4 common API integration challenges (based on our research)

As your organization looks to either integrate internal applications or connect your product with clients' applications, you’ll, unfortunately, run into a host of issues.

How do we know? We partnered with Atomik Research, a 3rd-party market research firm, to survey hundreds of product managers and engineers on—among other topics—the integration challenges they’re running up against (we packaged up our findings in this research report). 

We found that several issues are likely to crop up:

Top challenges of scoping and building API integrations

We’ll dive into each of these API integration challenges and break down how you can overcome them. But first, let’s align on the definition of API integration. 

Related: Popular API integration examples

What is API integration?

It’s the process of connecting applications via their APIs. These connections can either be built between the applications you’re using internally or between your product and your clients’ applications.

The two types of API integration

Note: The challenges below apply to both internal and customer-facing integration scenarios. 

Related: 5 common SaaS integration challenges

Challenges of building API integrations

Here's a closer look at the top challenges, based on our research:

Integration performance

Within the context of API integrations, performance can be somewhat subjective and span multiple dimensions; this includes anything from the time it takes to complete a data sync to its level of accuracy. 

Assuming you want an integration to sync data in real-time—or at least in frequent time intervals—and be 100% reliable, your team will likely need to invest substantial time and resources on developing and testing the integration.

Difficult to scale

Building integrations is a complex, time-intensive endeavor. 

Your engineers will need to dedicate time toward studying a vendor’s API documentation; they’ll need to implement each integration via custom code; and they’ll need to test their integrations to ensure they work as intended. 

While this process might seem feasible for a few integrations, it can quickly overwhelm your engineers if they face dozens of integration requests. 

Moreover, given their uniquely valuable skill set, your engineers likely have other projects they need to prioritize. This can easily lead to integration projects getting deprioritized and lost in the shuffle over time.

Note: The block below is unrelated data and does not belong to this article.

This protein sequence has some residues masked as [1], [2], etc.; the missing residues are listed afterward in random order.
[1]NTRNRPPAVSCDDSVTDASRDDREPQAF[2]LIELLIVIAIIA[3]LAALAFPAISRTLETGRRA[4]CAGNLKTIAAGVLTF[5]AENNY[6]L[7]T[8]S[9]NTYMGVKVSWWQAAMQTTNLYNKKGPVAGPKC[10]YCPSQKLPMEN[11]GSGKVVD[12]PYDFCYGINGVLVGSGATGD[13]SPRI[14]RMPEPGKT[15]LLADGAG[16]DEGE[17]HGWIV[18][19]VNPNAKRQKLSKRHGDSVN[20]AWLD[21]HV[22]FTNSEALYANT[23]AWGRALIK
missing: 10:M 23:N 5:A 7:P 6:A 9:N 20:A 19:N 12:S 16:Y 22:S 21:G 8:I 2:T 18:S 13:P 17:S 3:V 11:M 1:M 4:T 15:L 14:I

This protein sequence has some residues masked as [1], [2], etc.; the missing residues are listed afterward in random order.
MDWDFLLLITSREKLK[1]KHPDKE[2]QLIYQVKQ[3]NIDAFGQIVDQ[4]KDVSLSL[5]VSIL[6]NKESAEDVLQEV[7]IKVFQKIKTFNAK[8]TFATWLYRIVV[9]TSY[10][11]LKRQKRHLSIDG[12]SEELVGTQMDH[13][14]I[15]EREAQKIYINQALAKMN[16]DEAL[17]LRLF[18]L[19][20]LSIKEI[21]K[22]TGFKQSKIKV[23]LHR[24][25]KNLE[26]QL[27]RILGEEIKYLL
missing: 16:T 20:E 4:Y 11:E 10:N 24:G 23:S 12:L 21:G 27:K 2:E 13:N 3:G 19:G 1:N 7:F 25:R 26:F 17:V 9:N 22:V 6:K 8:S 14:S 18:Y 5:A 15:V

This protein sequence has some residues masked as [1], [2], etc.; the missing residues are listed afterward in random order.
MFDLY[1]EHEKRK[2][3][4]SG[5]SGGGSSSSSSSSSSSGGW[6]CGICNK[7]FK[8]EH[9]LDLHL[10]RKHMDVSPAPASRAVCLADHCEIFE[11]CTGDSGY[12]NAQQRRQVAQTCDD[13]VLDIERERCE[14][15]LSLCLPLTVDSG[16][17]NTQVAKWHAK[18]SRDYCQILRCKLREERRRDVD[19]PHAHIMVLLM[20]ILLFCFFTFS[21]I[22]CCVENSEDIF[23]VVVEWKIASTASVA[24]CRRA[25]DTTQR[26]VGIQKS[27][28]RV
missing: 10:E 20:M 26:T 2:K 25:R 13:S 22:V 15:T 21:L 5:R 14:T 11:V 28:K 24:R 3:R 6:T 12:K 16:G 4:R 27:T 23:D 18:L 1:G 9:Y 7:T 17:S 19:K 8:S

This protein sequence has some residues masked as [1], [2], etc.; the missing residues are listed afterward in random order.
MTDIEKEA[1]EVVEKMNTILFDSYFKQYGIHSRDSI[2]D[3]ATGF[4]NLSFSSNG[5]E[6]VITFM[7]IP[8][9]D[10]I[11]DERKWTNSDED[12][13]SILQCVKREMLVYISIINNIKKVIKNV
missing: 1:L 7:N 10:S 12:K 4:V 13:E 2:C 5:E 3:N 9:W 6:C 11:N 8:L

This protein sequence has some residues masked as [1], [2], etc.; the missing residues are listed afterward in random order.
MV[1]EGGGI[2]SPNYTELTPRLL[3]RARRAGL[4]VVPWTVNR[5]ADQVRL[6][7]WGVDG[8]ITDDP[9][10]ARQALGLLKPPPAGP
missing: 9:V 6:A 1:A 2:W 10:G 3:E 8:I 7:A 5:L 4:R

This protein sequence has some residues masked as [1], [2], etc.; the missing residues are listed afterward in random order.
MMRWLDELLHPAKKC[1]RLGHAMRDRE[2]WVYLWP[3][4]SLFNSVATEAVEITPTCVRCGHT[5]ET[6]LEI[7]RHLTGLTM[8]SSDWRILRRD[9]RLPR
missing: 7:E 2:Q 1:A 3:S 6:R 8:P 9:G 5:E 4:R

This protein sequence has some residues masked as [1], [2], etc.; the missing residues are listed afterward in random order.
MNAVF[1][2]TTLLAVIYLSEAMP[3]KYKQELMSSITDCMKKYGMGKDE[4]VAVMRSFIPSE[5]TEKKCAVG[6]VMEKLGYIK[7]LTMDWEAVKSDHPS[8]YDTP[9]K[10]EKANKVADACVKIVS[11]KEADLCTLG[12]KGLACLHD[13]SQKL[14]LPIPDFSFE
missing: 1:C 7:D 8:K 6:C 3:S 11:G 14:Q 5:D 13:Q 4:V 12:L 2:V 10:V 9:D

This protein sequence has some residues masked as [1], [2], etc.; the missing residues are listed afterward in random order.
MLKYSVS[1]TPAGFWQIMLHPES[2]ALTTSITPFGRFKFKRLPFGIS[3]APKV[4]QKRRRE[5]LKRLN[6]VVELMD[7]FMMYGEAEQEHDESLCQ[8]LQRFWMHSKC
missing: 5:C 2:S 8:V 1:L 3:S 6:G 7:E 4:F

Challenging to secure partnerships with 3rd-parties

In some cases (typically with larger organizations), you may need to establish a formal partnership agreement with a vendor to access their API documentation and a sandbox account for their platform. 

These partnership agreements can require you to undergo a security review, negotiate provisions on things like liabilities and indemnification, pay the API provider an annual partnership fee, etc.

Completing these individual agreements can ultimately be time and resource consuming,  expensive, and, in some cases, not worth the potential returns from accessing the 3rd-party’s APIs.

API documentation is hard to access and use

While this challenge party overlaps with the previous one (as sometimes you may need a formal partnership to access API documentation), there are also additional difficulties to consider. 

For instance, the API documentation may not be localized in your language; it may be difficult to navigate through the pages and find the specific information you need; the latest API version may not be reflected in the documentation; you can have trouble contacting the API provider’s support team if you have questions on or experience issues with the documentation—and so on. 

Related: Software integration challenges worth accounting for in 2024

Overcome these integration challenges with Merge

Merge, the leading unified API solution, lets you access a whole category of integrations for your product by simply building to a single unified API—saving your developers an immeasurable amount of time. 

A visual overview on connecting your product to Merge’s HRIS Unified API
A visual overview on connecting your product to Merge’s HRIS Unified API

In addition, Merge lets you sync a broad range of objects and fields through its Common Models, control the frequency of any syncs, and manage the integrations' performance via Integrations Management—all of which ensure that the integrations meet your clients’ expectations over time.

Learn more about Merge by scheduling a demo with one of our integration experts.